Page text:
The fever is back.
Taking retail, their label Polygram, and even the group members by surprise, the
long-lived Bee Gees have stormed onto The Billboard 200 this issue at No. 11 with their
new Polydor/A&M album "Still waters"
According to SoundScan, first-week sales reached 65,558 albums, with a strong mix of
baby-boomers and their children at the cash register.
"You've got moms in their 40s and their teenage kids liking this record - and these
kids weren't even born when 'Saturday Night Fever' was out," says Jordan Berliant, VP
of sales for the band's Left Bank Management. "It's clear you don't sell these kinds
of numbers for such an act without it being multigenerational. This represents the leading
edge of a phenomenon in the music industry, a rare example where an act still appeals to
its original audience, with a surprisingly high popularity among younger
According to the Recording Industry Assn. of America, the percentage of record buyers aged
40-44 -representing a core of the baby boomer era- has nearly doubled over the past
decade. Consumers 15-19 years old, however, have dropped from 24.2% to 17.2% as a
percentage of total record buyers.
That's not to say teens aren't buying music. On The Billboard 200, the No. 1 album this
issue is "Spice", a favorite among young audiences. Entering at No. 9 is the
debut album from teen and preteen group Hanson, whose No. 1 Hot 100 single,
"Mmmbop," is another youth-appeal record.
And retail comments point toward a good amount of teen interest in the Bee Gees. In
conversation with Left Bank, Daniel Fullen, store manager of Camelot Music in Charleston,
W.Virginia, said, "We're selling a lot more to younger fans, to 15- and 16-year-old
girls. We sold out of our initial spread by the day after release. We just got in our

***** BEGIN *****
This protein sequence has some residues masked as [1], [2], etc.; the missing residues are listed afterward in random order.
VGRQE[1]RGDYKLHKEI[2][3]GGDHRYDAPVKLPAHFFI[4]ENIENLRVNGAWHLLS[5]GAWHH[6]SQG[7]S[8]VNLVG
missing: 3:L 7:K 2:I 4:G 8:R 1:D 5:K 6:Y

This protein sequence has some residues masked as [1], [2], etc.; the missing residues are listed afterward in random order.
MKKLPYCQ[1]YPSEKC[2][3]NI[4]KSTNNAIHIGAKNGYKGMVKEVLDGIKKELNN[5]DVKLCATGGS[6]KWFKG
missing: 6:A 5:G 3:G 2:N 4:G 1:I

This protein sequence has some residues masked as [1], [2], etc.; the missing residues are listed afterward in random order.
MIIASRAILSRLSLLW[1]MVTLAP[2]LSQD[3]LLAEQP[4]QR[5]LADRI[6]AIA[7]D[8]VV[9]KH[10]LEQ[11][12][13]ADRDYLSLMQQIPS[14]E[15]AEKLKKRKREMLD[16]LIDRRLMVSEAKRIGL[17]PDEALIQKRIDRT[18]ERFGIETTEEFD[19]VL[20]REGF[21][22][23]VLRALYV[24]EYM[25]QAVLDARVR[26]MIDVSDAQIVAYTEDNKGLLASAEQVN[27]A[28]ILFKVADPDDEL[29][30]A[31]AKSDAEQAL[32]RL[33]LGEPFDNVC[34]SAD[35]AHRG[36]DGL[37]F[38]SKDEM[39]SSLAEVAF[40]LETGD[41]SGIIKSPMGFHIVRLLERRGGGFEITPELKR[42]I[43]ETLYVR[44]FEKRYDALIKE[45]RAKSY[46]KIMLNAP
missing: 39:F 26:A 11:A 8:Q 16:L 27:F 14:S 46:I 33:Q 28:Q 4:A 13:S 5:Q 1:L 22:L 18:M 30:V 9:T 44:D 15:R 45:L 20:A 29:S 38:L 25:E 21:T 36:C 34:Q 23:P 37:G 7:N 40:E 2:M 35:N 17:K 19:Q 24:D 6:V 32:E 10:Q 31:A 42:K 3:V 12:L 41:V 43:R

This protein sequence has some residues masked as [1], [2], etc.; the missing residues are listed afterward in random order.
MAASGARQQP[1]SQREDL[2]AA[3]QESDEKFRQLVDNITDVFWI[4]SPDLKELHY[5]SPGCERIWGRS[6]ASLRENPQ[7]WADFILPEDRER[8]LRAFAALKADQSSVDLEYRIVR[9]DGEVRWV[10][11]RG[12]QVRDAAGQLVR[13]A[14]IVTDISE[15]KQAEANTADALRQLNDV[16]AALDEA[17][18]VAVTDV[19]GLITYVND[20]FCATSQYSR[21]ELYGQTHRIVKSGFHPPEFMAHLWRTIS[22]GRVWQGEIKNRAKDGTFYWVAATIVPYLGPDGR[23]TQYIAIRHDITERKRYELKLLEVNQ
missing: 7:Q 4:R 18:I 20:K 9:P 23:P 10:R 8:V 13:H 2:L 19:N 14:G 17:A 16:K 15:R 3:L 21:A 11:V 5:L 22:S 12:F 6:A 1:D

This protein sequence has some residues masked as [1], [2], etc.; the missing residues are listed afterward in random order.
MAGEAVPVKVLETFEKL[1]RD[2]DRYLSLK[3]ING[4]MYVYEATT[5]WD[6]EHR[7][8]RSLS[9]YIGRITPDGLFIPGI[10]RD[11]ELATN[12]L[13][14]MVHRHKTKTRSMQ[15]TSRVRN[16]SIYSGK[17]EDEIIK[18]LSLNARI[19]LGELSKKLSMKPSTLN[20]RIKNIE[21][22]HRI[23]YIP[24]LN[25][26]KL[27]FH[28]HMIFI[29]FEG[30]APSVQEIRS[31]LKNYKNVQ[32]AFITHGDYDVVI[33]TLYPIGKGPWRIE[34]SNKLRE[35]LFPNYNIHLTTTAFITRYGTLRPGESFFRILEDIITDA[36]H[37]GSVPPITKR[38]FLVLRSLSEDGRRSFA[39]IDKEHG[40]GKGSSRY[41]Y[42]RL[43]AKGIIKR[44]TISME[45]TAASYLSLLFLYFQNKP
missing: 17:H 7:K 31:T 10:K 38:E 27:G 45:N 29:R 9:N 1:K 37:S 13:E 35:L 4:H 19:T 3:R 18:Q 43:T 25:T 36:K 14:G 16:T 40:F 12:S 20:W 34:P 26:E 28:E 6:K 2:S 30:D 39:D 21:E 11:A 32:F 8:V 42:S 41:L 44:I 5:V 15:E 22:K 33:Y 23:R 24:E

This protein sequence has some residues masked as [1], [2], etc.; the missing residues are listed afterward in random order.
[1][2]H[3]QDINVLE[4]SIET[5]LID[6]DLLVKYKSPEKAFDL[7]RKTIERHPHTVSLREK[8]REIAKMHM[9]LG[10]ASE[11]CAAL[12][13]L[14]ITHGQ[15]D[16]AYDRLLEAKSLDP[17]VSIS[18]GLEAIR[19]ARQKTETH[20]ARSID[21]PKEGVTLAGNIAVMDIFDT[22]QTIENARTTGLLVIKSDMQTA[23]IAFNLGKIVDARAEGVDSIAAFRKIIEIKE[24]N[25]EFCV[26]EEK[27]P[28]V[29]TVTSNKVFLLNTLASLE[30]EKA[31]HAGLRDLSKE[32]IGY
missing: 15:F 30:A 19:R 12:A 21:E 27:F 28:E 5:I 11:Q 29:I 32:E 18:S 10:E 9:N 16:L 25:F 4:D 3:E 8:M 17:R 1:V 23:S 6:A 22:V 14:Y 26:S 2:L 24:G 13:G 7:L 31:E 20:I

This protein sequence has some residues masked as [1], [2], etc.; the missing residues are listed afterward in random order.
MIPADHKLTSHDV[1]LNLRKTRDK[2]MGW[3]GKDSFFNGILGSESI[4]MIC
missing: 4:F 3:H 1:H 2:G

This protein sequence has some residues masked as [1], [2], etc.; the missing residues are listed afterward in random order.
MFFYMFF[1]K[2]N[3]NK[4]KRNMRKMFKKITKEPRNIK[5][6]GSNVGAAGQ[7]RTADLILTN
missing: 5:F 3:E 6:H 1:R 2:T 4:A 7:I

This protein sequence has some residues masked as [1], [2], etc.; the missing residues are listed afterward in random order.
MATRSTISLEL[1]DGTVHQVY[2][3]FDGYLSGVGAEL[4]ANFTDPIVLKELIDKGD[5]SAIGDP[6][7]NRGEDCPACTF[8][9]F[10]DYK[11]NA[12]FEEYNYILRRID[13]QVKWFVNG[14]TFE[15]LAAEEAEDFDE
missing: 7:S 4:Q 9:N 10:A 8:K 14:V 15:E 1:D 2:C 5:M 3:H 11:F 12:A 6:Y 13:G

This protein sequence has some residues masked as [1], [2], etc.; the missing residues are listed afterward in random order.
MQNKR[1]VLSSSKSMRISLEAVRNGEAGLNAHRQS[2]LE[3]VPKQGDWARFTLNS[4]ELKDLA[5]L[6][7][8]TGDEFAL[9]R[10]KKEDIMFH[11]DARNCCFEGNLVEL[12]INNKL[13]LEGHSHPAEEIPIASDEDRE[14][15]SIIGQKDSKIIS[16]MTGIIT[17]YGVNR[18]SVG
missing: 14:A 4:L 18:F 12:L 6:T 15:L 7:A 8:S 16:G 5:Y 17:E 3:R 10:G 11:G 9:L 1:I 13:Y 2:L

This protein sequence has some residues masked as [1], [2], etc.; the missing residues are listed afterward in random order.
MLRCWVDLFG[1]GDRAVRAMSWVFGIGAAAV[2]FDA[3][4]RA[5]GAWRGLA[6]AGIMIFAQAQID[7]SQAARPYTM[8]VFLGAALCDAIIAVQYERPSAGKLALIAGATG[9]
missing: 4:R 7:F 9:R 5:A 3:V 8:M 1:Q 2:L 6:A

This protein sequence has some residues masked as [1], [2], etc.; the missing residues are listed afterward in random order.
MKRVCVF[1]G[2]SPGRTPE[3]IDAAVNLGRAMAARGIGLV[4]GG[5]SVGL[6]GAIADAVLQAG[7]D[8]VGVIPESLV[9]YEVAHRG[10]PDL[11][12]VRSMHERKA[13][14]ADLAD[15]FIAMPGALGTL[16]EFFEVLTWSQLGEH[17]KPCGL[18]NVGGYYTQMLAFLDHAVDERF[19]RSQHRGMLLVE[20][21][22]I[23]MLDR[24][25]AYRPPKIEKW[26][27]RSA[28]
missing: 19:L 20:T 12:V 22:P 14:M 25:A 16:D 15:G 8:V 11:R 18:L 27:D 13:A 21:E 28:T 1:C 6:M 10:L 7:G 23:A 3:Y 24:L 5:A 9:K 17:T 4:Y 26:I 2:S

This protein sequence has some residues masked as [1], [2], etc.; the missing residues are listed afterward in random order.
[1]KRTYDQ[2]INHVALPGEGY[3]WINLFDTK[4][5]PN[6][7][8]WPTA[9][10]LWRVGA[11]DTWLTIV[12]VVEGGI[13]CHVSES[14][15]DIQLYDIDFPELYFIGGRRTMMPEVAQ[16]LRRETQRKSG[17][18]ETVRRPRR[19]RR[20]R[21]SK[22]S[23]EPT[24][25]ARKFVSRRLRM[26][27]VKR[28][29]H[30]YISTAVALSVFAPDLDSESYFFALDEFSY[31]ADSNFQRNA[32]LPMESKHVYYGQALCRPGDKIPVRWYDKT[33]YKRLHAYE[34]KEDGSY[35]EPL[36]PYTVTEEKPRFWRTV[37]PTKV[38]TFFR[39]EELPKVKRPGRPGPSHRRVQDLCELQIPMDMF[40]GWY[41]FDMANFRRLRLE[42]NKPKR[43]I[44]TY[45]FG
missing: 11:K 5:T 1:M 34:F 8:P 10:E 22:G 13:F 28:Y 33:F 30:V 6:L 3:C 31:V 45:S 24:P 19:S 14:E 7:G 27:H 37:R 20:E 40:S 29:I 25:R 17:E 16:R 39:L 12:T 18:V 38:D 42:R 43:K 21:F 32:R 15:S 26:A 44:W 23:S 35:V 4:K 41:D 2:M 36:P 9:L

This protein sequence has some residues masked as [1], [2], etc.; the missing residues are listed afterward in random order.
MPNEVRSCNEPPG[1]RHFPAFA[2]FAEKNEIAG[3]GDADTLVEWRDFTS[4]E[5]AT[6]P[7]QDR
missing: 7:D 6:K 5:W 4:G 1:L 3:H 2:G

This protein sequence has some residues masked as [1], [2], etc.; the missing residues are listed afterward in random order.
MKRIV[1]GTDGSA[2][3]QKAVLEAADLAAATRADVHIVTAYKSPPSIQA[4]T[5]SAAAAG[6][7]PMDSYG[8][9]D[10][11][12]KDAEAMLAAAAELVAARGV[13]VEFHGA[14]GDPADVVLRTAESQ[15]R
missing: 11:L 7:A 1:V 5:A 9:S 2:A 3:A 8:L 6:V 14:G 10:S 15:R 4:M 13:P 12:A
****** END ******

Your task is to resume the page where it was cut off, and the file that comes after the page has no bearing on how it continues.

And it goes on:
second order, and they are half gone. It's crazy."
Vinnie Birbiglia, senior buyer for Trans World Entertainment Corporation, adds that the
company has seen action from people of all ages, drawing top five sales over the past week
for the chain.
SoundScan reports top 10 sales in New York, Philadelphia, and Chicago, and top five sales
in Miami and Cleveland.
For Polygram Group Distribution president/CEO Jim Caparro, such statistics, he admits,
came as a bit of a shock. "The band delivered a terrific record, and everyone got
juiced from that, but to say we were expecting 65,000 records sold in the firts week -no.
It shows that great music doesn't die."
And for band member Barry Gibb: "We were stunned, absolutely. We would have been
happy to enter the charts at 100. The idea of actually reaching the public in the U.S. is
a new one for us."
Gibb says that despite long-lived success in Europe (where "Still Waters"
reached No. 4 among albums on the Eurochart), the U.S. has been tough to break into after
the stigma of "Saturday Night Fever."
"There were Top 40 stations that wouldn't even listen to -much less play- a Bee Gees
record. That's censorship," Gibb says. "But we've come to terms with the fact
that we never fully will be able to move away from that period."
"Still Waters" (Music to My Ears, Billboard, Feb. 15) already is the band's
highest-reaching non-sound-track album since its "Greatest Hits" reached No. 1